But take heart and go healthier this year with an exotic yet local edible from Jacqueline Foster’s Mangku Food Truck. The all-organic, all-local menu features her signature rice bowls with meat, chicken and fresh, fermented, or pickled vegetables, all topped with a local egg. Some savory snacks will be available too, including delectable Kimchi Flapjacks.

For something fun and fanciful stop by the Morrice Florist booth where Emily Coulter and her crew will offer a variety of adjustable flower crowns. According to Ms. Coulter, fancy flower crowns are becoming all the rage for weddings, birthday parties, and other festivities. For a little Fair magic, there will be ribbon wands, and bright pom-pom garlands.

At Wendy Riseborough’s Pearl in Oyster booth, patrons can try to pick the most promising looking bivalve from the display. Every lucky customer who finds a glistening pearl inside will go home with a very special fair keepsake.

Native Spirit will offer unique wearables, accessories and gifts from ponchos and bags to dream catchers and jewelry with a Native American flair to tempt style conscious fairgoers on a shopping spree. Supporters of Island athletics will be sorry to see that after one year on the local midway the MV Youth Soccer booth will not return for the 155th.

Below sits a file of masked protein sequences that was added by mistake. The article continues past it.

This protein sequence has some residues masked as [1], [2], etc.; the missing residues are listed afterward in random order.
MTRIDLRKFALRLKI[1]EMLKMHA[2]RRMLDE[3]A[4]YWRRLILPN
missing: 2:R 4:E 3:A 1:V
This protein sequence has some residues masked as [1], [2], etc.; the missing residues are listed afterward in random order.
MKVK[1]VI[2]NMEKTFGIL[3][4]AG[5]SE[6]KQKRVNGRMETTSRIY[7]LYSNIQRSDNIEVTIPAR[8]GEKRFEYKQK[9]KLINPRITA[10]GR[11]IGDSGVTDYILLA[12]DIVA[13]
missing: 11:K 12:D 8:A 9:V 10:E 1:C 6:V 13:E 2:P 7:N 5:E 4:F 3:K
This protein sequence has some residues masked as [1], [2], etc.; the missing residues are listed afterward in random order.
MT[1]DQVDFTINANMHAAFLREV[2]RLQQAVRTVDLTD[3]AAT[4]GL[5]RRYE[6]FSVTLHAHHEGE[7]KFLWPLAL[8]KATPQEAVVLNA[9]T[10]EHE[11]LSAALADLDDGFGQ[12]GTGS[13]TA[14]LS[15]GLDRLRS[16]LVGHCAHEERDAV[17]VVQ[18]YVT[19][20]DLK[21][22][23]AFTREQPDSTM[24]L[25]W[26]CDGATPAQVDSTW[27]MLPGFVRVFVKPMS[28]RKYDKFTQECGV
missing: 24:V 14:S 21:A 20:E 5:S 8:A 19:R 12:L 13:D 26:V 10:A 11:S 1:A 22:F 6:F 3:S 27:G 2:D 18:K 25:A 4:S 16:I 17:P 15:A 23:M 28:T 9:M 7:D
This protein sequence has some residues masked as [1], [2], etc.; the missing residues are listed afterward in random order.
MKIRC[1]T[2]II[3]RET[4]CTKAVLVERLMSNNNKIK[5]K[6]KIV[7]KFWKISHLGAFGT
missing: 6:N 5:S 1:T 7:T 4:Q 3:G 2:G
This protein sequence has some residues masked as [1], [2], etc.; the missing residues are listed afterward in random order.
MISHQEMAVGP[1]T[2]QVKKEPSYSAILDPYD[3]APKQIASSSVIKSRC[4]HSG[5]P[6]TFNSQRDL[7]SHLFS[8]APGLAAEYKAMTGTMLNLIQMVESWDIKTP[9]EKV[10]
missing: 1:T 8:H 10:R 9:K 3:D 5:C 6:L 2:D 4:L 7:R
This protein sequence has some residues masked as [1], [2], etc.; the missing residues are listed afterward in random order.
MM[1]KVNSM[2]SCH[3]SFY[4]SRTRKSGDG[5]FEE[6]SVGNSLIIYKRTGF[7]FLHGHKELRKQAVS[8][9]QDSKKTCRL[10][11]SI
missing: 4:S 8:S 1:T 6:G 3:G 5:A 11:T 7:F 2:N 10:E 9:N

After an easygoing visit to the local midway, greeting friends, browsing the booths, and enjoying taste treats, follow the crowds, music, and screams for real fair glitter and excitement. LMC Amusements, delighting Vineyard fairgoers for decades, has added a new, fun-for-all-ages ride promising giggles and thrills.

Amidst the usual tempting array of spine-tingling rides, games of chance, foot-long hotdogs and cotton candy, The Crazy Bus will carry passengers on a swooping adventure through the air.

According to owner Larry Cushing Jr., the bus ride is perfect for family fun, and probably also for those timid types who enjoy a tamer carny experience.